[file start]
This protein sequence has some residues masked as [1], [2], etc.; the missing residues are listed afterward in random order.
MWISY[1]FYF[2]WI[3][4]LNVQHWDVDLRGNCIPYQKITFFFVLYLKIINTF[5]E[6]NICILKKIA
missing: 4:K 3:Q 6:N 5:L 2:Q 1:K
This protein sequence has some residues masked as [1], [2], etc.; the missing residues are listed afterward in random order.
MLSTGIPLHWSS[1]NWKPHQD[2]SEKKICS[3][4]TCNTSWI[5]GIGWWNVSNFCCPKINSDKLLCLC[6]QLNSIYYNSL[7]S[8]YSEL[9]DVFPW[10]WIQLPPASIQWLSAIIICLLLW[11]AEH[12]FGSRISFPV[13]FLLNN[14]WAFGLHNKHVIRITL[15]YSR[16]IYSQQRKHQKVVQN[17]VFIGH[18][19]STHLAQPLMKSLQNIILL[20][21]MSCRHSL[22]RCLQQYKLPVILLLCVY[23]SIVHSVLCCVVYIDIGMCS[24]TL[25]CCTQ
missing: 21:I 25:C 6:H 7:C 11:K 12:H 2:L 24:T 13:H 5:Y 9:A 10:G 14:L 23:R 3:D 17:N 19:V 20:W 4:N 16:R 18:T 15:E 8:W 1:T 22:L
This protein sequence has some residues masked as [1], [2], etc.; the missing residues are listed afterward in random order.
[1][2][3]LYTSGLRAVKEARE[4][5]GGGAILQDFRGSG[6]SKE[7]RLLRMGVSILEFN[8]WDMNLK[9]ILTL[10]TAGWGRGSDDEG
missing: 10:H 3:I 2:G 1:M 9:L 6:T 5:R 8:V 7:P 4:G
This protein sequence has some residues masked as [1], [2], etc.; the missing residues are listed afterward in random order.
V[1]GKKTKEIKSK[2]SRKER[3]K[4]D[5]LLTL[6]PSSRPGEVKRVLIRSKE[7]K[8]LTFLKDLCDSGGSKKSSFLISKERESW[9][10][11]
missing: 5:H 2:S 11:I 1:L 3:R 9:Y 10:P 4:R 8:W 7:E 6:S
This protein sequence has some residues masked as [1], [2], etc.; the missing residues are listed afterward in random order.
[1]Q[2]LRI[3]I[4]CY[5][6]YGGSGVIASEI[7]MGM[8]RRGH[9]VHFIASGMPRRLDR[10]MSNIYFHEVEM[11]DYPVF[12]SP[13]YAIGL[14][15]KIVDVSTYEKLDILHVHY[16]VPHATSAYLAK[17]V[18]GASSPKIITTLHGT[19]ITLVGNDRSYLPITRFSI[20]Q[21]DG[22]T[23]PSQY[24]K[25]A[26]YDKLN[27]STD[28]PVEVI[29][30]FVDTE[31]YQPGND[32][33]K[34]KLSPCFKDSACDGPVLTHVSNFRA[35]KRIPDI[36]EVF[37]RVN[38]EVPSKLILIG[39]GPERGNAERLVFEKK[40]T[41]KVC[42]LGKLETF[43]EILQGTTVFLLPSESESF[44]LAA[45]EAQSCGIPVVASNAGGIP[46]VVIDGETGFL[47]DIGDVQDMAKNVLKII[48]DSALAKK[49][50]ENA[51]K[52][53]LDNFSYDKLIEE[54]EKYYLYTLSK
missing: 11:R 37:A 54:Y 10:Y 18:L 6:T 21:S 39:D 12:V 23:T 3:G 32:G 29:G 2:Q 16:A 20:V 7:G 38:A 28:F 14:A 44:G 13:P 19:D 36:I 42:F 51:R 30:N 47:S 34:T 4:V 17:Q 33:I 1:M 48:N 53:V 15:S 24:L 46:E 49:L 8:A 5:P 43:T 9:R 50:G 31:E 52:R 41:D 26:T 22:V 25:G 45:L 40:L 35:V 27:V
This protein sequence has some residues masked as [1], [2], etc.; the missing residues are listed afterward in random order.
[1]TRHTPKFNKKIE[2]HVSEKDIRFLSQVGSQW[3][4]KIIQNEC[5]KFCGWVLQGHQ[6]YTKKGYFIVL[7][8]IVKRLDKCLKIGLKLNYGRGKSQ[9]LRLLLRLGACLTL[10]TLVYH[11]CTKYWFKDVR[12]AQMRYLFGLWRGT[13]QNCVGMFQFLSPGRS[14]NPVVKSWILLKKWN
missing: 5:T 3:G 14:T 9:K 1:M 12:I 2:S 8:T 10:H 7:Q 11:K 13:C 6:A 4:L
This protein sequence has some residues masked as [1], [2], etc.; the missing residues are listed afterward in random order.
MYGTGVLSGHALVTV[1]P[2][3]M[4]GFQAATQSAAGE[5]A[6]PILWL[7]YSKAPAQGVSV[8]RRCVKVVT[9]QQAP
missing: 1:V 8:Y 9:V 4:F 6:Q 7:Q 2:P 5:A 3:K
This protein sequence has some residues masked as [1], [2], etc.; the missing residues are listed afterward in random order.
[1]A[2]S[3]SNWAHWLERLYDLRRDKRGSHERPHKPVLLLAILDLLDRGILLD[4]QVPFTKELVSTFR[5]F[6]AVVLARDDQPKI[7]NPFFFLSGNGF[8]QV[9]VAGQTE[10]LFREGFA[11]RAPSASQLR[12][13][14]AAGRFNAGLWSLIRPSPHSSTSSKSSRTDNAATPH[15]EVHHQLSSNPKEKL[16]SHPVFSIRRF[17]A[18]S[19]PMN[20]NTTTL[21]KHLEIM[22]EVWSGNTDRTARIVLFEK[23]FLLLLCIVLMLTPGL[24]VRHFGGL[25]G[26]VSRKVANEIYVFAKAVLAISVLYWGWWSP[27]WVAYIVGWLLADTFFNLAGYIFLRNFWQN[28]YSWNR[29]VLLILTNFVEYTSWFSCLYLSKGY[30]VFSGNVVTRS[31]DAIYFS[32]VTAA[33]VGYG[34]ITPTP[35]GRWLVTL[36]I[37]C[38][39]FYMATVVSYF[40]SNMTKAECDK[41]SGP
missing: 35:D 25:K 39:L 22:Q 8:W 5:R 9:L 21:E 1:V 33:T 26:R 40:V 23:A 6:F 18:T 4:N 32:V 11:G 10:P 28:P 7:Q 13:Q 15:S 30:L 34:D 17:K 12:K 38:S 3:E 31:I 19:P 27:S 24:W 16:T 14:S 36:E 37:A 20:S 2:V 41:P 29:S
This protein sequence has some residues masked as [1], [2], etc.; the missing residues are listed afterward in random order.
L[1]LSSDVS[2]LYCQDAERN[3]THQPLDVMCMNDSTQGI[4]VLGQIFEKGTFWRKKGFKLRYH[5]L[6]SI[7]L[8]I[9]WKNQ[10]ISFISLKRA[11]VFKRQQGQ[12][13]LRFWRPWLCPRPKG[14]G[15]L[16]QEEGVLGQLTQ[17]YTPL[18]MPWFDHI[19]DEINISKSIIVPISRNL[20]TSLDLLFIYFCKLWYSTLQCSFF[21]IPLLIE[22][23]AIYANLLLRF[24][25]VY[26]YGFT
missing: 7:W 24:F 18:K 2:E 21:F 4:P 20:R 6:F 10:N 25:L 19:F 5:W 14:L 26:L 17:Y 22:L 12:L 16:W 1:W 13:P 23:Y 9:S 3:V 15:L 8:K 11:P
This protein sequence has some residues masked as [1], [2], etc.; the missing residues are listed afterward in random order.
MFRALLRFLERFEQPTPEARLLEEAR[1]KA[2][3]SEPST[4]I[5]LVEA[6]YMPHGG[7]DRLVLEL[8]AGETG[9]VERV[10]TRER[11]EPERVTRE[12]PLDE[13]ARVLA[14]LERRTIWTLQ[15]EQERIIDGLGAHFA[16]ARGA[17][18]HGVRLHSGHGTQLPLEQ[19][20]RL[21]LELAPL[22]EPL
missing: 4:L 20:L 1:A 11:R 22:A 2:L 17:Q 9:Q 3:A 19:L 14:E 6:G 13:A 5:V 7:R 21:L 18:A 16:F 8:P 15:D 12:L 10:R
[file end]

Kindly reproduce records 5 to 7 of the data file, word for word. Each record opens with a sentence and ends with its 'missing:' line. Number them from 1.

This protein sequence has some residues masked as [1], [2], etc.; the missing residues are listed afterward in random order.
[1]Q[2]LRI[3]I[4]CY[5][6]YGGSGVIASEI[7]MGM[8]RRGH[9]VHFIASGMPRRLDR[10]MSNIYFHEVEM[11]DYPVF[12]SP[13]YAIGL[14][15]KIVDVSTYEKLDILHVHY[16]VPHATSAYLAK[17]V[18]GASSPKIITTLHGT[19]ITLVGNDRSYLPITRFSI[20]Q[21]DG[22]T[23]PSQY[24]K[25]A[26]YDKLN[27]STD[28]PVEVI[29][30]FVDTE[31]YQPGND[32][33]K[34]KLSPCFKDSACDGPVLTHVSNFRA[35]KRIPDI[36]EVF[37]RVN[38]EVPSKLILIG[39]GPERGNAERLVFEKK[40]T[41]KVC[42]LGKLETF[43]EILQGTTVFLLPSESESF[44]LAA[45]EAQSCGIPVVASNAGGIP[46]VVIDGETGFL[47]DIGDVQDMAKNVLKII[48]DSALAKK[49][50]ENA[51]K[52][53]LDNFSYDKLIEE[54]EKYYLYTLSK
missing: 11:R 37:A 54:Y 10:Y 18:L 6:T 21:S 39:D 12:V 23:T 3:G 32:G 29:G 2:Q 16:A 20:V 7:G 38:A 28:F 14:A 44:G 13:P 19:D 36:I 42:F 51:R 30:N 47:S 34:T 4:V 17:Q 33:I 1:M 48:N 53:V 15:S 24:L 46:E 49:L 8:A 5:P 43:T 9:R 50:G 31:E 52:R 41:D 26:T 22:V 25:G 45:L 40:L 35:V 27:V
This protein sequence has some residues masked as [1], [2], etc.; the missing residues are listed afterward in random order.
[1]TRHTPKFNKKIE[2]HVSEKDIRFLSQVGSQW[3][4]KIIQNEC[5]KFCGWVLQGHQ[6]YTKKGYFIVL[7][8]IVKRLDKCLKIGLKLNYGRGKSQ[9]LRLLLRLGACLTL[10]TLVYH[11]CTKYWFKDVR[12]AQMRYLFGLWRGT[13]QNCVGMFQFLSPGRS[14]NPVVKSWILLKKWN
missing: 5:T 3:G 14:T 9:K 1:M 12:I 2:S 8:T 10:H 7:Q 11:K 13:C 6:A 4:L
This protein sequence has some residues masked as [1], [2], etc.; the missing residues are listed afterward in random order.
MYGTGVLSGHALVTV[1]P[2][3]M[4]GFQAATQSAAGE[5]A[6]PILWL[7]YSKAPAQGVSV[8]RRCVKVVT[9]QQAP
missing: 1:V 8:Y 9:V 4:F 6:Q 7:Q 2:P 5:A 3:K